The automated teller machine (ATM) entered India by late 1980s and have evolved into three of its types by now—
(i) Bank’s own ATMs: These are owned and operated by the concerned bank and carry the bank’s ‘logo’. They are the costliest way to provide such service to bank’s customers.
(ii) Brown Label ATMs (BLAs): These are owned by a third party (a non-banking firm). The concerned banks only handle part of the process that is ‘cash handling’ and ‘back-end server’ connectivity. They carry the ‘logo’ of the bank which outsources their service.
(iii) White Label ATMs (WLAs): These are ‘owned’ and ‘operated’ by a third party (a non-banking firm). They do not bear ‘logo’ of the banks they serve (that is why such a name). In place, they carry the logo of the firm which owns them. They serve customers of all banks and are interconnected with the entire ATM network in the country. The role of the concerned bank is only limited to provide account information and back-end money transfers to the third parties managing these ATM machines. These entities have a mandate to deploy 67 percent of ATMs in rural locations (Tier III-VI) and 33 percent in urban locations (Tier I and II cities). The Tata Communications Payment Solutions became the first such firm to get the permission of the RBI (by mid-2013) to set up such ATMs – its brand name is ‘Indicash’.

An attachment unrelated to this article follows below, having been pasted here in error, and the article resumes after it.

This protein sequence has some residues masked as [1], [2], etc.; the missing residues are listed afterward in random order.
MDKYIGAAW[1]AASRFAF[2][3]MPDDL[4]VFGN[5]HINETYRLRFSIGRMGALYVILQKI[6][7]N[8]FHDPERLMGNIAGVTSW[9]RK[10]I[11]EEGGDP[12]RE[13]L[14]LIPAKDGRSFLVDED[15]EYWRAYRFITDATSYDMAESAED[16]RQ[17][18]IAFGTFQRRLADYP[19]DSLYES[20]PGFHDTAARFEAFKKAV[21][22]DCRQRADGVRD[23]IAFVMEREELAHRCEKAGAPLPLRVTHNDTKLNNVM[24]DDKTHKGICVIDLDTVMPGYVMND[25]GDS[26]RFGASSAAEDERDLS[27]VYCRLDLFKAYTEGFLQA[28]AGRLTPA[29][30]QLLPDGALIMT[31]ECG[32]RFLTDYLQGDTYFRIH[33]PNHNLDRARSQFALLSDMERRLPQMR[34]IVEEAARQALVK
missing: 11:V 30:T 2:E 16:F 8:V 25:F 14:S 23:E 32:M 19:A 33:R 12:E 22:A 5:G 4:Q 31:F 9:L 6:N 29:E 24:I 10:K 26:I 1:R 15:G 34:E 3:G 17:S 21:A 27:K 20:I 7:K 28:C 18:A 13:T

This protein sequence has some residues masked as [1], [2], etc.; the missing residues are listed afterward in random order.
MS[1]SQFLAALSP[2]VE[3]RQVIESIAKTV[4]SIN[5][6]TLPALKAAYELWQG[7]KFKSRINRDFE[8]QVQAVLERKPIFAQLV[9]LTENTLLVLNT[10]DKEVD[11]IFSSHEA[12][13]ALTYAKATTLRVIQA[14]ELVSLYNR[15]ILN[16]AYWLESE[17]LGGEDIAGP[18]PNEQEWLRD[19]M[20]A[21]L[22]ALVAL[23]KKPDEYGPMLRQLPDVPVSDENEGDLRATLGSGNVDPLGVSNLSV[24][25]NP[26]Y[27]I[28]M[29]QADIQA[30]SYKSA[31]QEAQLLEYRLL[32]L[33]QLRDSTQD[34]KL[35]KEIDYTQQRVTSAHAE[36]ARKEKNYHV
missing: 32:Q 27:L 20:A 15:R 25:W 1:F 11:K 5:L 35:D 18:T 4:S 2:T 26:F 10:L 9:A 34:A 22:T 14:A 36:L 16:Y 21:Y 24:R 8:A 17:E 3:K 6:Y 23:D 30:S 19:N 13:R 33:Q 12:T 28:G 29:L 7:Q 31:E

The main objectives of the Brown/White Label ATMs are cutting operation cost of running them and financial inclusion.
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